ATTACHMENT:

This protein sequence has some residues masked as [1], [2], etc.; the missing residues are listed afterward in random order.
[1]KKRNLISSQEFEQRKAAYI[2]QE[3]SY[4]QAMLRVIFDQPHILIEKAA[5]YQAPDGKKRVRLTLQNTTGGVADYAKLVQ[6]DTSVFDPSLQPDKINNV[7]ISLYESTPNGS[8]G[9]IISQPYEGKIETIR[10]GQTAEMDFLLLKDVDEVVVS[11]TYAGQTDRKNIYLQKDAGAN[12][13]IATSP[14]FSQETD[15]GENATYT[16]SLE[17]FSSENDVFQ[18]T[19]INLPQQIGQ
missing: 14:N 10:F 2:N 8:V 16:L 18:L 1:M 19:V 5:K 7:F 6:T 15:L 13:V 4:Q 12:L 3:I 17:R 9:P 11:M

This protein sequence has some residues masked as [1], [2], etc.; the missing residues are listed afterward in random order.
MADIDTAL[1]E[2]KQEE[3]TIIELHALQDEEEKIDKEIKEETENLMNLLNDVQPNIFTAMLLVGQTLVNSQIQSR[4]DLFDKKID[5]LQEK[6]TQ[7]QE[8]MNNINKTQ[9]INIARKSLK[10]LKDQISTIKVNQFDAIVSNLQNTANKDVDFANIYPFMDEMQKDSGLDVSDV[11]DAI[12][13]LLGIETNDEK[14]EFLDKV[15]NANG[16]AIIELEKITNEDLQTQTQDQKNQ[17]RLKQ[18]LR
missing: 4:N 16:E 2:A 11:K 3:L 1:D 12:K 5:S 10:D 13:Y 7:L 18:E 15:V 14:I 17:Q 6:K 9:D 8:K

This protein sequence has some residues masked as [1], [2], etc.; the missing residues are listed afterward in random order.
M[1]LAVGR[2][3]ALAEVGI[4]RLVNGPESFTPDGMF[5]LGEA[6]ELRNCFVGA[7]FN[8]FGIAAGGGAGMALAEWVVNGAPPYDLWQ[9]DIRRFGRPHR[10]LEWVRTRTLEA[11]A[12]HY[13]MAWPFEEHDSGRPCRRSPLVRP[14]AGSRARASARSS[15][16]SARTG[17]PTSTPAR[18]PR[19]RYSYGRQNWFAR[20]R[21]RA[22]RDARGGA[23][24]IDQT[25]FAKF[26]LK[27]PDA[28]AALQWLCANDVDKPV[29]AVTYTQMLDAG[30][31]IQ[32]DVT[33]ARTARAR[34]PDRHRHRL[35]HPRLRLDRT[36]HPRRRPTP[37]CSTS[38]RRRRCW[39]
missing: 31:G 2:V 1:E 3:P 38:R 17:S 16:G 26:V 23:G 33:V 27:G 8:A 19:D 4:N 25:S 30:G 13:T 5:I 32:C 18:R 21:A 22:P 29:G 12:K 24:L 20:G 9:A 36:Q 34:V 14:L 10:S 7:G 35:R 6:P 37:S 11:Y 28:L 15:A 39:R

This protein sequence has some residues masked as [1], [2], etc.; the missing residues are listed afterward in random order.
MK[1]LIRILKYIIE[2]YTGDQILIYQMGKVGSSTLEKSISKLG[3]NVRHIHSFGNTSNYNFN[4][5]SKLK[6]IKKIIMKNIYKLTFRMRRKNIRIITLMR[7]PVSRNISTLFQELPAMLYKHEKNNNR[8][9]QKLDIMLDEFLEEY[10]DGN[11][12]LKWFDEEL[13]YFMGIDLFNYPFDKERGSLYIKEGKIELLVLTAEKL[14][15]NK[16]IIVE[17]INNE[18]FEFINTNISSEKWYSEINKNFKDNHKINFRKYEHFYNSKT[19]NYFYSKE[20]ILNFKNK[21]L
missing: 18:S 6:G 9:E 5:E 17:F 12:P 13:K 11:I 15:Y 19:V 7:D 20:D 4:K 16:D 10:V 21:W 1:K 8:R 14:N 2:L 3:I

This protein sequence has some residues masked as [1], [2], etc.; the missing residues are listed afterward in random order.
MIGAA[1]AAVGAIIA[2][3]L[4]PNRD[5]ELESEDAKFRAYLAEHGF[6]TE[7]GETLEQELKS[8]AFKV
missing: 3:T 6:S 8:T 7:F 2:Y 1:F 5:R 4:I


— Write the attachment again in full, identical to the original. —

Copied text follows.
This protein sequence has some residues masked as [1], [2], etc.; the missing residues are listed afterward in random order.
[1]KKRNLISSQEFEQRKAAYI[2]QE[3]SY[4]QAMLRVIFDQPHILIEKAA[5]YQAPDGKKRVRLTLQNTTGGVADYAKLVQ[6]DTSVFDPSLQPDKINNV[7]ISLYESTPNGS[8]G[9]IISQPYEGKIETIR[10]GQTAEMDFLLLKDVDEVVVS[11]TYAGQTDRKNIYLQKDAGAN[12][13]IATSP[14]FSQETD[15]GENATYT[16]SLE[17]FSSENDVFQ[18]T[19]INLPQQIGQ
missing: 14:N 10:F 2:N 8:V 16:L 18:L 1:M 19:V 5:K 7:F 6:T 15:L 13:V 4:Q 12:L 3:I 17:R 9:P 11:M

This protein sequence has some residues masked as [1], [2], etc.; the missing residues are listed afterward in random order.
MADIDTAL[1]E[2]KQEE[3]TIIELHALQDEEEKIDKEIKEETENLMNLLNDVQPNIFTAMLLVGQTLVNSQIQSR[4]DLFDKKID[5]LQEK[6]TQ[7]QE[8]MNNINKTQ[9]INIARKSLK[10]LKDQISTIKVNQFDAIVSNLQNTANKDVDFANIYPFMDEMQKDSGLDVSDV[11]DAI[12][13]LLGIETNDEK[14]EFLDKV[15]NANG[16]AIIELEKITNEDLQTQTQDQKNQ[17]RLKQ[18]LR
missing: 4:N 16:E 2:A 11:K 3:L 1:D 12:K 5:S 10:D 13:Y 7:L 18:E 15:V 14:I 17:Q 6:K 9:D 8:K

This protein sequence has some residues masked as [1], [2], etc.; the missing residues are listed afterward in random order.
M[1]LAVGR[2][3]ALAEVGI[4]RLVNGPESFTPDGMF[5]LGEA[6]ELRNCFVGA[7]FN[8]FGIAAGGGAGMALAEWVVNGAPPYDLWQ[9]DIRRFGRPHR[10]LEWVRTRTLEA[11]A[12]HY[13]MAWPFEEHDSGRPCRRSPLVRP[14]AGSRARASARSS[15][16]SARTG[17]PTSTPAR[18]PR[19]RYSYGRQNWFAR[20]R[21]RA[22]RDARGGA[23][24]IDQT[25]FAKF[26]LK[27]PDA[28]AALQWLCANDVDKPV[29]AVTYTQMLDAG[30][31]IQ[32]DVT[33]ARTARAR[34]PDRHRHRL[35]HPRLRLDRT[36]HPRRRPTP[37]CSTS[38]RRRRCW[39]
missing: 31:G 2:V 1:E 3:P 38:R 17:S 16:G 26:V 23:G 33:V 27:G 8:A 19:D 4:N 25:S 30:G 13:T 5:I 32:C 18:R 21:A 22:P 29:G 12:K 24:L 20:G 9:A 36:Q 34:V 14:L 10:S 7:G 35:R 6:P 37:S 11:Y 28:L 15:A 39:R

This protein sequence has some residues masked as [1], [2], etc.; the missing residues are listed afterward in random order.
MK[1]LIRILKYIIE[2]YTGDQILIYQMGKVGSSTLEKSISKLG[3]NVRHIHSFGNTSNYNFN[4][5]SKLK[6]IKKIIMKNIYKLTFRMRRKNIRIITLMR[7]PVSRNISTLFQELPAMLYKHEKNNNR[8][9]QKLDIMLDEFLEEY[10]DGN[11][12]LKWFDEEL[13]YFMGIDLFNYPFDKERGSLYIKEGKIELLVLTAEKL[14][15]NK[16]IIVE[17]INNE[18]FEFINTNISSEKWYSEINKNFKDNHKINFRKYEHFYNSKT[19]NYFYSKE[20]ILNFKNK[21]L
missing: 18:S 6:G 9:E 5:E 17:F 12:P 13:K 11:I 15:Y 19:V 7:D 20:D 4:K 16:D 10:V 21:W 1:K 8:R 14:N 2:L 3:I

This protein sequence has some residues masked as [1], [2], etc.; the missing residues are listed afterward in random order.
MIGAA[1]AAVGAIIA[2][3]L[4]PNRD[5]ELESEDAKFRAYLAEHGF[6]TE[7]GETLEQELKS[8]AFKV
missing: 3:T 6:S 8:T 7:F 2:Y 1:F 5:R 4:I